The City of Seattle has asked a federal judge to terminate the Seattle Police Department Consent Decree sustainment plan, arguing that the SPD has enacted comprehensive reforms and improvements in its use of force and how officers interact with those experiencing mental crises.
The city and U.S. Department of Justice filed motions Thursday with U.S. District Court Judge James Robard, who has overseen a lengthy reform process that began in 2012 when a Justice Department probe found a “pattern of practice” of unconstitutional use of force by the SPD. Mayor Jenny Durkan was, at the time, U.S. Attorney for Western Washington.
“This department is a different place than it was nearly a decade ago. The SPD has become a national leader in de-escalation, our response to people in crisis, and internal and external oversight of policies and practices,” Seattle Police Chief Carmen Best said in a statement.
“We will remain a national leader through our commitment to continuous improvement and innovation. The work is never done, but today we acknowledge all that has been accomplished.”
Durkan was present at the creation when the Justice Department under President Obama insisted on reforms in use of force, interaction with those in crises, as well as increased transparency. The 21-member Seattle Community Police Commission is a product of the reforms.
Durkan was on point with the Justice Department, when the Seattle City Council — far less ideological than it is now — pushed through approval of the Consent Decree past a sometimes balky Mayor Mike McGinn.
“The Seattle Police Department has transformed itself,” Durkan said Thursday. “In our city, our officers have responded to a record number of crisis calls, yet force has rarely been used. They have met every metric set forth by the Court’s sustainment plan.”
Judge Robart has been a rigorous overseer. The judge is best known for his 2017 temporary restraining order, later sustained by the U.S. 9th Circuit Court of Appeals, that blocked President Trump’s first Muslim travel ban … leading Trump to call the order “ridiculous” and disparage Robart as a “so-called judge.”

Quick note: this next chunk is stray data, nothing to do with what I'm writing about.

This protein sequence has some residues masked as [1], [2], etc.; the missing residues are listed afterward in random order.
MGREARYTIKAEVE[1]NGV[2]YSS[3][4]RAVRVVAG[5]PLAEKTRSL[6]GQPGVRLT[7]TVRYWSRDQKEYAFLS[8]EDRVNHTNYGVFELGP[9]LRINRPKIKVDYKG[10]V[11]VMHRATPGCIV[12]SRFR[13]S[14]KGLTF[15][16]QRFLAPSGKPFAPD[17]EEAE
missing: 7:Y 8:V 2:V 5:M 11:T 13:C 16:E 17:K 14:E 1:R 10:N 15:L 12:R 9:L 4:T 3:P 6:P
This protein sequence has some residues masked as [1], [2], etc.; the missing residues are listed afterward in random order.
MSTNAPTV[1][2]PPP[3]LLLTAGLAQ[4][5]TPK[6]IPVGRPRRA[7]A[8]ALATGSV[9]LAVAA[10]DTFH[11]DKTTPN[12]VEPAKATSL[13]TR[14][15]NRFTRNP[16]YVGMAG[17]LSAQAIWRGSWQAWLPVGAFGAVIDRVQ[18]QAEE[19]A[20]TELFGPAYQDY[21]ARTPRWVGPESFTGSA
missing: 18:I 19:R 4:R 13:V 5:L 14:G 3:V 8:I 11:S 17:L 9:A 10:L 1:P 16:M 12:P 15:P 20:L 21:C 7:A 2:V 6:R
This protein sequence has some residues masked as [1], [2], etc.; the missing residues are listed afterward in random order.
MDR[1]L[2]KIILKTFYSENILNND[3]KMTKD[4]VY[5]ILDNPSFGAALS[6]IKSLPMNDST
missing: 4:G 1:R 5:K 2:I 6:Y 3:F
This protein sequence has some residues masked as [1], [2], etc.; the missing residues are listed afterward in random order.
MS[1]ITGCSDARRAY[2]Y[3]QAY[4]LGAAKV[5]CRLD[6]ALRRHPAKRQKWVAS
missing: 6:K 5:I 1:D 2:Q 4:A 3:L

In 2016, after the Seattle Police Officers Guild rejected a tentative contract, Robart said he would not let the SPOG hold the city “hostage” as it sought to implement police-accountability reform. He used what has become a mobilizing phrase in America, telling a hearing, “To hide behind a collective bargaining agreement is not going to work.” He ended by declaring “Black lives matter,” reported The Seattle Times.
Judge Robart, early in 2018, had found the SPD in full compliance with the Consent Decree. But he questioned whether a new agreement with the Police Guild, historically a recalcitrant actor in the process, had complied fully with the Consent Decree and reforms to the department.
He extended oversight last May with an order to fix shortcomings in officer accountability. He called into question procedures in which appeals of disciplinary rulings by the Chief of Police were assigned to an outside arbitrator. Robart questioned whether this amounted to any change from when the SPD used excessive force.
The city, in asking an end to the Consent Decree’s sustainment plan, cites a series of 13 compliance reports by Merrrick Bobb, the monitor who has tracked compliance. According to the Seattle-Justice Department filing:
— The SPD has reduced the incidence of serious force, on the part of officers, by 60% and virtually all uses of force now meet constitutional requirements, demonstrating that there is no longer a pattern of use of excessive force.
— The SPD has become, as argued by Chief Best, a national leader in crisis response training and its rate of using force in crisis incidents is now extraordinarily low.
— The SPD no longer engages in “no suspicion” stop and frisk tactics decried in other cities, most notably New York. The legality of its stops and frisks does not vary by race.
— The SPD and Seattle Community Police Commission have collaborated to design and implement high quality implicit bias training and to study the sources and effects of racial disparity in policing.
— SPD has overhauled patrol staffing to ensure that all patrol officers have a consistent, highly trained supervisor.
It also points to “thorough, complete” investigations by the Office of Police Accountability.
Policing in Seattle is not without continued tensions. The Community Police Commission has questioned the city’s current labor agreement with the SPOG. Right wing talk radio carries talk of low morale and retirements from the SPD, and claims of understaffing.
The city saw major controversy in 2017 after SPD officer fatally shot a 30-year-old woman who had called police to report an attempted burglary. The responding officers reported that she displayed a knife and was shot and killed. The woman, Charleena Lyles, had been dealing with mental health issues. Seattle City Council member Kshama Sawant made accusations and has led demonstrations.
In the filing Thursday with Judge Robard, however, Mayor Durkan spoke of a “new transparency” in the SPD, and said, “Our officers continue to show their dedication toward building community trust.”